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SERVing up an Olin Tradition

The yearly auction is a time-honored tradition at colleges and universities around the country, a way to raise money and build community. Box seats to sporting events, Tiffany gift cards and other pricey enticements are the norm. Olin’s SERV auction is, well, just a bit different because instead of front row seats to the opera, bidders are more likely to plunk down some cash to have a fellow student serenade them.

There are two components to the SERV auction: a silent auction and an hour-long live event. In the days leading up to the live auction, dozens of sheets with auction items line tables in the dining hall offering everything from the sublime to the eclectic to the ridiculous. This year the lists included: an end-of-semester care package, cookies for a month, “Snapcats” sent to you daily, a colleague to comment on your code, and, the aforementioned serenading—and that was just for starters.

“Sometimes it’s more of a joke, but a lot of times they are really great items that bring the community together,” said SERV auction director, Kelly Brennan, who offered a ride on her jet ski one year as an auction item. The jet ski was 3,000 miles away in Washington state. That didn't turn out to be much of a problem for the large group of Olin students who come from the Seattle area and the ride was eventually auctioned off for $80.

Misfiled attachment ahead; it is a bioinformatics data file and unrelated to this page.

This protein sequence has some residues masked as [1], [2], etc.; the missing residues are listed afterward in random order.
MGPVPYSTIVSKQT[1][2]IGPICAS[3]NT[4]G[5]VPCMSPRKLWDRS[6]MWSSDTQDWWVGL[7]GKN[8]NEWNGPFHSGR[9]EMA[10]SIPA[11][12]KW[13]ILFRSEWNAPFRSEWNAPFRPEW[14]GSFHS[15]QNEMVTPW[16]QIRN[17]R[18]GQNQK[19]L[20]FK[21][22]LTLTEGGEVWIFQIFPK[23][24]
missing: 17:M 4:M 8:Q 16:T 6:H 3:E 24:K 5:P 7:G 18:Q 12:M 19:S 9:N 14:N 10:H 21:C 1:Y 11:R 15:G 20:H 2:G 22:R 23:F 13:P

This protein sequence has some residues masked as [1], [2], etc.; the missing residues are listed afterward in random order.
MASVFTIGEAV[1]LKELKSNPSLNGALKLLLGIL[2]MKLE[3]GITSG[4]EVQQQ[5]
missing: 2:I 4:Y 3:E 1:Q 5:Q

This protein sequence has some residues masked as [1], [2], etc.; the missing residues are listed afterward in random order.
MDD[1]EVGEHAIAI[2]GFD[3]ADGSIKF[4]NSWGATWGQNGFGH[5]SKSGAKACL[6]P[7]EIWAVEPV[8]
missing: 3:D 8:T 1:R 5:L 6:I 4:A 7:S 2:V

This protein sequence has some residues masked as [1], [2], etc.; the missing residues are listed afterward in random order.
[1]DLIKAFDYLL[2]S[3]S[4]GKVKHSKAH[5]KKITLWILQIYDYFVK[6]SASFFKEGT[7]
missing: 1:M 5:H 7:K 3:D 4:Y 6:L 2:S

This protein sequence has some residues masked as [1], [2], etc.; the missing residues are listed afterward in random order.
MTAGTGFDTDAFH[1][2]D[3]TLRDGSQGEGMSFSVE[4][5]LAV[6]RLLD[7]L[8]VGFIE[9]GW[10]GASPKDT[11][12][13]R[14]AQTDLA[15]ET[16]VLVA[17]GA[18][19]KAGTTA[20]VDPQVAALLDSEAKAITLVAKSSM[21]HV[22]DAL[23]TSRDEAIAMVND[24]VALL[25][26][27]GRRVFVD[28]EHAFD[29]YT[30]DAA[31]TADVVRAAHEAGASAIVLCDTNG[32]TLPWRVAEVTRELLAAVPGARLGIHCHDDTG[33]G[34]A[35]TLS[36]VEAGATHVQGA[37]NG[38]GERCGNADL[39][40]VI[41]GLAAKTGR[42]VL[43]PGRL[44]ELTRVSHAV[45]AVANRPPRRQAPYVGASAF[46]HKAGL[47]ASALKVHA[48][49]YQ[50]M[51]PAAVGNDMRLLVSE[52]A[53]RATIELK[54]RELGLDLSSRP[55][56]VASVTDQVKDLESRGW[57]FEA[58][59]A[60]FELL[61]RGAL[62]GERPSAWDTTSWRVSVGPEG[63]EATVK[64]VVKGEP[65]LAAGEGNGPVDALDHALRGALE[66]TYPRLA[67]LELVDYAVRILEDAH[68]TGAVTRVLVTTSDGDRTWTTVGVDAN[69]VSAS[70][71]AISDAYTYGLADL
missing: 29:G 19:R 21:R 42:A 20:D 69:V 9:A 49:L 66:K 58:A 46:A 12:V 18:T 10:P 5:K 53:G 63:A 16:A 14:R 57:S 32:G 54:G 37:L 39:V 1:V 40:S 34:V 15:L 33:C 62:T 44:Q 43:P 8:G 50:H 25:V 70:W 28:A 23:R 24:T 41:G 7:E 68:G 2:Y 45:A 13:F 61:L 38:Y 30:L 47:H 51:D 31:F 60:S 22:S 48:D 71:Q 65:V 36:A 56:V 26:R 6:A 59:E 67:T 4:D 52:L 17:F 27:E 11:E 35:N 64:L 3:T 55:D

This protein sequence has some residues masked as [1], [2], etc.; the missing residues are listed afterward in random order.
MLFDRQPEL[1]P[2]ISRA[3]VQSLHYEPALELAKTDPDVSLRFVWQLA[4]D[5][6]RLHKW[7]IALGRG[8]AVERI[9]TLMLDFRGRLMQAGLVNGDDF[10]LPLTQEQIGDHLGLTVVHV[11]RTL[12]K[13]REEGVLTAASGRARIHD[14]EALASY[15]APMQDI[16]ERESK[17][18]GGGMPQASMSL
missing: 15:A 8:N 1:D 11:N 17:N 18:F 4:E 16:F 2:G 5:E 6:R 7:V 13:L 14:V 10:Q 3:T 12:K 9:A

For all the fun, the SERV auction has a serious purpose: raising money for a good cause. On average, says Brennan, the event raises $10,000 for a local charity. This year all proceeds will go to the Greater Boston Food Bank.

The silent auction is the build up to the main event, the live auction, which takes place in the dining hall. Hosted by Professor Rob Martello and junior Ellie Funkhouser, it was broadcast on Facebook live

The room was packed with students, staff, faculty and alumni as the auctioneers kicked things off with an ever-popular item, dinner at Professor Mark Somerville’s house. Several groups of students battled back and forth, raising the bid from $200 to $300, with the eventual winning bid topping out at $600. No word on the menu.

Quickly Martello and Funkhouser ticked through items like a shopping trip with Dean of Admission and Financial Aid Emily Roper-Doten and Professor Jessica Townsend and a handmade sushi dinner with Chief Marketing Officer Michelle Davis. Professor Allen Downey and an Olin student spent a furious five minutes trying to outbid each other over who would win a nine-course meal at a restaurant in Somerville.  

Overall Brennan expects the auction to raise just under $9,000 this year when all the bids are in. “I’ve been been part of a winning bid at President Miller’s house. It was a fun time. It’s such a great way to get to know each other,” said Brennan. “I’m really proud of all the time and energy that people put into this. It’s one of those great traditions at Olin that everyone enjoys.”